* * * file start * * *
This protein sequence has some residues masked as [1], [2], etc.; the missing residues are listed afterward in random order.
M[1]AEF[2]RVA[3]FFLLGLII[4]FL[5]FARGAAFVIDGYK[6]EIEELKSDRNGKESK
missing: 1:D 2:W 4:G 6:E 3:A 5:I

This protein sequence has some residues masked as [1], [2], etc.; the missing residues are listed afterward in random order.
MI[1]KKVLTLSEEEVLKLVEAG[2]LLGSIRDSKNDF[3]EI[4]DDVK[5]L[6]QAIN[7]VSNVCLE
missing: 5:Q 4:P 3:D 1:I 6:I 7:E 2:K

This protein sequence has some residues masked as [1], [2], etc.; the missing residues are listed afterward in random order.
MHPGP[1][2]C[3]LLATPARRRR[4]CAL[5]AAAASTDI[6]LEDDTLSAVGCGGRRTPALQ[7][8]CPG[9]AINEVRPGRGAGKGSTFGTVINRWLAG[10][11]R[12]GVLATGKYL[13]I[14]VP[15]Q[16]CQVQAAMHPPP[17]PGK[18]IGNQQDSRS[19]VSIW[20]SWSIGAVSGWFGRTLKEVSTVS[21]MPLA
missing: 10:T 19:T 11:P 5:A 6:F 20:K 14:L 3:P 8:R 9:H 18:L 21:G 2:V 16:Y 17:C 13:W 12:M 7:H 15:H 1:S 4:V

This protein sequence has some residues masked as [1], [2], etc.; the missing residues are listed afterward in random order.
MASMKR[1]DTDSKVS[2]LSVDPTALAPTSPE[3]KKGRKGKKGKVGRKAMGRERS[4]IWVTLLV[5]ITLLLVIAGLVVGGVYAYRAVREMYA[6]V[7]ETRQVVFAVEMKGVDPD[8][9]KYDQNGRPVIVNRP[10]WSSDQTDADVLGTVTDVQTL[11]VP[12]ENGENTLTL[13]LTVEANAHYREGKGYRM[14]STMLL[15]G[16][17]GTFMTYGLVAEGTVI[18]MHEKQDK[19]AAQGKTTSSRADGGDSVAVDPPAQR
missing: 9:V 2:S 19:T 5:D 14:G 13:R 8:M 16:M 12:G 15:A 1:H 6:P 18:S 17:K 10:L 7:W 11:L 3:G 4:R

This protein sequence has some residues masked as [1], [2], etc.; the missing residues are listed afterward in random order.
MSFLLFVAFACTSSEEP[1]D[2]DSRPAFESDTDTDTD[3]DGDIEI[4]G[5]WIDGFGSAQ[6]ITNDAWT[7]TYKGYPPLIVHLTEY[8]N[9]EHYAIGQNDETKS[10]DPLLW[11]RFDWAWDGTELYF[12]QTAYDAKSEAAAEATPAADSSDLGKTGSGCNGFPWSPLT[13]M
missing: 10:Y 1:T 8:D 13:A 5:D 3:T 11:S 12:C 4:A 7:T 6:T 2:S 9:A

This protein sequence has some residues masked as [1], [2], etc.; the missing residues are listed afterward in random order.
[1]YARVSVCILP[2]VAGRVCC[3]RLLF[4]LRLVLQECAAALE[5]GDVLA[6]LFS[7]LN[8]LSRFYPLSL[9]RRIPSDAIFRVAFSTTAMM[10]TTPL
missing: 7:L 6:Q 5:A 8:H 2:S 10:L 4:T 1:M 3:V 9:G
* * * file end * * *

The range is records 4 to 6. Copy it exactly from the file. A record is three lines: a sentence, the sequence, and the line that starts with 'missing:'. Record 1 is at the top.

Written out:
This protein sequence has some residues masked as [1], [2], etc.; the missing residues are listed afterward in random order.
MASMKR[1]DTDSKVS[2]LSVDPTALAPTSPE[3]KKGRKGKKGKVGRKAMGRERS[4]IWVTLLV[5]ITLLLVIAGLVVGGVYAYRAVREMYA[6]V[7]ETRQVVFAVEMKGVDPD[8][9]KYDQNGRPVIVNRP[10]WSSDQTDADVLGTVTDVQTL[11]VP[12]ENGENTLTL[13]LTVEANAHYREGKGYRM[14]STMLL[15]G[16][17]GTFMTYGLVAEGTVI[18]MHEKQDK[19]AAQGKTTSSRADGGDSVAVDPPAQR
missing: 9:V 2:S 19:T 5:D 14:G 13:R 8:M 16:M 12:G 15:A 1:H 6:P 18:S 17:K 10:L 7:W 11:L 3:G 4:R

This protein sequence has some residues masked as [1], [2], etc.; the missing residues are listed afterward in random order.
MSFLLFVAFACTSSEEP[1]D[2]DSRPAFESDTDTDTD[3]DGDIEI[4]G[5]WIDGFGSAQ[6]ITNDAWT[7]TYKGYPPLIVHLTEY[8]N[9]EHYAIGQNDETKS[10]DPLLW[11]RFDWAWDGTELYF[12]QTAYDAKSEAAAEATPAADSSDLGKTGSGCNGFPWSPLT[13]M
missing: 10:Y 1:T 8:D 13:A 5:D 3:T 11:S 12:C 4:A 7:T 6:T 2:S 9:A

This protein sequence has some residues masked as [1], [2], etc.; the missing residues are listed afterward in random order.
[1]YARVSVCILP[2]VAGRVCC[3]RLLF[4]LRLVLQECAAALE[5]GDVLA[6]LFS[7]LN[8]LSRFYPLSL[9]RRIPSDAIFRVAFSTTAMM[10]TTPL
missing: 7:L 6:Q 5:A 8:H 2:S 10:L 4:T 1:M 3:V 9:G